Remembering the Battle of Lundy's Lane: July 25: Snapshots in History
On July 25 and beyond, take a moment to reflect back on the War of 1812 and in particular the Battle of Lundy’s Lane (also known as the Battle of Niagara Falls) that took place on July 25, 1814. Earlier in July 1814, American forces attacked across the Niagara River near its source and captured Fort Erie. The Americans followed up with a victory at the Battle of Chippawa on July 5, 1814. The British forces retreated to Fort George at the mouth of the Niagara River on Lake Ontario. American forces had occupied Queenston (near Fort George) for much of July 1814 but fell back to the Chippawa River on July 24, 1814 after harassment by Canadian militia and aboriginal allies. British militia and light infantry advanced to Lundy’s Lane 4 miles (6.4 kilometres) north of the Chippawa River to maintain contact with nearby opposing American forces.
The Lieutenant-Governor of Upper Canada, Lieutenant-General Gordon Drummond, took personal command of British forces on the Niagara peninsula on July 25, 1814. Drummond ordered some troops to advance south from Fort Niagara along the eastern shore of the Niagara River with the intention of forcing American troops to evacuate the west bank of the river. Instead, American Major-General Jacob Brown ordered a northward advance by U.S. forces with the hope of blunting the British southerly advance. However, the Americans were not aware of the presence of British troops in Lundy’s Lane. Despite some contradictory orders regarding placement of British forces between Major-General Phineas Riall and Lieutenant-General Drummond, additional British troops were force-marched quickly to Lundy’s Lane from Fort George, arriving just in time as the Americans approached Lundy’s Lane.
Late in the afternoon of July 25, 1814, the American 1st Brigade (regular soldiers) under General Winfield Scott left the forested area and emerged in an open field, whereupon they were attacked by British artillery. The Americans sent the 25th U.S. Infantry to outflank the British and Canadian positions on the left side, catching them off-guard and resulting in the capture of the Portage Road and Lundy’s Lane intersection. Prisoners were taken including British Major-General Riall and militia cavalry Captain William Hamilton Merritt (later of Welland Canal fame). British Lieutenant-General Drummond decided to withdraw his centre positions to realign them with the left flank, leaving British artillery open to the possibility of capture. Under orders, Lieutenant-Colonel James Miller of the 21st U.S. Infantry and his troops were able to capture the British artillery. More British artillery fell into American hands when the British column under Colonel Hercules Scott blundered into the U.S. 2nd Brigade commanded by Brigadier-General Eleazer Wheelock Ripley.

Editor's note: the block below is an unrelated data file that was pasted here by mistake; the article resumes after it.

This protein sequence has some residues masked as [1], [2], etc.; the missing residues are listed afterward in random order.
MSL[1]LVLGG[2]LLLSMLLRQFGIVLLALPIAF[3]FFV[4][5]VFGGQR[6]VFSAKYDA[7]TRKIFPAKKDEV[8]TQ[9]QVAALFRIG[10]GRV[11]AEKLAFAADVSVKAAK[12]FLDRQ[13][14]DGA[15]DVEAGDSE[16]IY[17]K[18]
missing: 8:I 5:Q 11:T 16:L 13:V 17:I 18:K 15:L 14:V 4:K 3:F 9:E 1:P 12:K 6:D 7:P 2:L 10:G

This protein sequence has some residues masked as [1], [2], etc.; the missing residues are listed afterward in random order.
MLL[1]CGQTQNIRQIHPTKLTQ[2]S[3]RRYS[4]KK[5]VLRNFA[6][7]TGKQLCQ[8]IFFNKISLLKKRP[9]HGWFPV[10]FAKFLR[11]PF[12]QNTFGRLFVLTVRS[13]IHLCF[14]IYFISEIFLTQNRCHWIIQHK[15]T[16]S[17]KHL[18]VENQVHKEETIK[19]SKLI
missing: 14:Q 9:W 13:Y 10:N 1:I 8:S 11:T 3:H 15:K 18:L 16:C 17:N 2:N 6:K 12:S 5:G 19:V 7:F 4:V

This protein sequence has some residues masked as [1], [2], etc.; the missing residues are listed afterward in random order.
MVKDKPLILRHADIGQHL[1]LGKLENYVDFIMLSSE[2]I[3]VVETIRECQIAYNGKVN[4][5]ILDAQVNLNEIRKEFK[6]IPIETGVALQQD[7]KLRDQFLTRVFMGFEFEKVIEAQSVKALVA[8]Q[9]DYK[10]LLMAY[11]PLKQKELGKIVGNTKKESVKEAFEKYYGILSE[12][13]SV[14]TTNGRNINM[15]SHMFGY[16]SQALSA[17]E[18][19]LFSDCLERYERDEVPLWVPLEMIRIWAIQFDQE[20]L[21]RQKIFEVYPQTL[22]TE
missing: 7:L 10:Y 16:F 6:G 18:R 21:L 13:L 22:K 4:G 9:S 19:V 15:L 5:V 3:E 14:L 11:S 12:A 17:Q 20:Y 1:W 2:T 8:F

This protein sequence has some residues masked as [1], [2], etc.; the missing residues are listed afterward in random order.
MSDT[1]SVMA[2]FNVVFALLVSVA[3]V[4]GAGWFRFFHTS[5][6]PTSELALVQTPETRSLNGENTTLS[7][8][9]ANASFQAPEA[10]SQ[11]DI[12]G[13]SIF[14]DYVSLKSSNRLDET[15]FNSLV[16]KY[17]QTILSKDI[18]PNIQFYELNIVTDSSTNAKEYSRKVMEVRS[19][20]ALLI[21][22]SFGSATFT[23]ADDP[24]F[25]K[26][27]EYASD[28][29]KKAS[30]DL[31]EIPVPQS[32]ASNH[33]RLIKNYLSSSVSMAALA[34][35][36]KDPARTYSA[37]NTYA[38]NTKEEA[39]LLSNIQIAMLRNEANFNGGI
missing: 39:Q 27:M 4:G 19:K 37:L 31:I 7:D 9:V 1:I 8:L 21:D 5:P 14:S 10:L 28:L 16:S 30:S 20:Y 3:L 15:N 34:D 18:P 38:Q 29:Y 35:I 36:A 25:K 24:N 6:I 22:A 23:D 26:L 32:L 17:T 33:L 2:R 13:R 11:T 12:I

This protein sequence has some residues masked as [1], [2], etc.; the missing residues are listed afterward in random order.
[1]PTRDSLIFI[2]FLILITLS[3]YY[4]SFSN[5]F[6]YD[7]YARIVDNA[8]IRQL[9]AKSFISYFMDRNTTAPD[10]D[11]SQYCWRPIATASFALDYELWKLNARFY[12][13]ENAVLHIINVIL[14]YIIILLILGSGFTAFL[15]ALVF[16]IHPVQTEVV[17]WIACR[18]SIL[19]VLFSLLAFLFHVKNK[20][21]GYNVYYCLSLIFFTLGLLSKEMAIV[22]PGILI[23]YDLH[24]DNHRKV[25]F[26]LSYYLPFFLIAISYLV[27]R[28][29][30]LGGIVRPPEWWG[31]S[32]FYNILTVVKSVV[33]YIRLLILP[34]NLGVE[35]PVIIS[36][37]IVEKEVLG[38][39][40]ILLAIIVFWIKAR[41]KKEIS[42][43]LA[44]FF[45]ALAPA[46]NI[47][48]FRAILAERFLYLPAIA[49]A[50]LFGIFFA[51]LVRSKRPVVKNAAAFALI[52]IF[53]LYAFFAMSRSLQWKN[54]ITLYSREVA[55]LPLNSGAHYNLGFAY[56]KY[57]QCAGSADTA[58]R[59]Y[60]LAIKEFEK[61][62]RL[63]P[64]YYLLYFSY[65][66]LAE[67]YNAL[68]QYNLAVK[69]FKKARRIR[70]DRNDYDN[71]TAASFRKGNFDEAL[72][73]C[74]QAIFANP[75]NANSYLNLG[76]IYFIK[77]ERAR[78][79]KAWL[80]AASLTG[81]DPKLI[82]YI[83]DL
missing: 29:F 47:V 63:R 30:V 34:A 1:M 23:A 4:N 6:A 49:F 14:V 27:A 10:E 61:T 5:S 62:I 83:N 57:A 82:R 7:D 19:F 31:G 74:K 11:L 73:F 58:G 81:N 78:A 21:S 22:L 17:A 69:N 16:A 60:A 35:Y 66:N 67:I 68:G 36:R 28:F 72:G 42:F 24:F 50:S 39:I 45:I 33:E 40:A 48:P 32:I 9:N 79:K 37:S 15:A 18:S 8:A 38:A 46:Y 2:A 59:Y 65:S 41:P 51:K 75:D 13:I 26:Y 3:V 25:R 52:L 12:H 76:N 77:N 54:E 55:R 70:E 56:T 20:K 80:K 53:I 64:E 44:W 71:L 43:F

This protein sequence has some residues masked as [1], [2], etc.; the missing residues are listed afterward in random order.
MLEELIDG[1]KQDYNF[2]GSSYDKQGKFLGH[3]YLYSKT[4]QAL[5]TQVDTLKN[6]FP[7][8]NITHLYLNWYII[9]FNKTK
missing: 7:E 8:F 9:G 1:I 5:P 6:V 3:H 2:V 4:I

British Lieutenant-General Drummond initiated three unsuccessful counterattacks in line to recapture artillery, with no attempts to harass or destabilize the American lines at concentrated points. This tactic proved costly to both sides with close hand-to-hand fighting with bayonets and musket fire, including friendly fire carried out accidentally on allied troops by both sides. The resulting flashes from exploding gun powder and the subsequent thick smoke must have provided an eerie background atmosphere as men screamed after being shot or stabbed on the battlefield. Despite capturing the British artillery, the American forces withdrew south towards Chippawa and left the British artillery behind.
British troops, Canadian militia, and Aboriginal warriors remained and slept in close proximity to the battlefield until the following morning. It was difficult to ignore the groans of the wounded men on the battlefield and their requests for water. Casualty rates in terms of soldiers killed, wounded, captured or missing were similar on both sides at approximately 900 in total.
Despite the questionable tactics looking through today’s eyes, the British were able to halt the American incursion into Upper Canada. Following the American withdrawal to Fort Erie, British Lieutenant-General Drummond’s forces pursued the Americans and instigated a siege of Fort Erie.
Consider the following titles for borrowing from Toronto Public Library collections:
Please also explore some of the following historical sources that have been digitized for the convenience of readers and researchers alike:
An Account of the battle of Lundy's Lane, fought in 1814, between the British & American armies, from the best and most authentic sources / [Unknown?], 1853. eBook. PDF format.
Canada in memoriam, 1812-14; her duty in the erection of monuments in memory of her distinguished sons and daughters; a paper read July 25, 1890...at the annual commemoration of the battle of Lundy's Lane, of 1814, before the L.L. historical society / Sarah Anne Curzon, 1891. eBook. PDF format.
Pen and ink sketch of Lundy's Lane and district, showing General Brown's encampment, the 9th and 22nd regiments, Forsyth's house, and Mrs. Wilson's / [Unknown?], 1814. eManuscript. PDF format.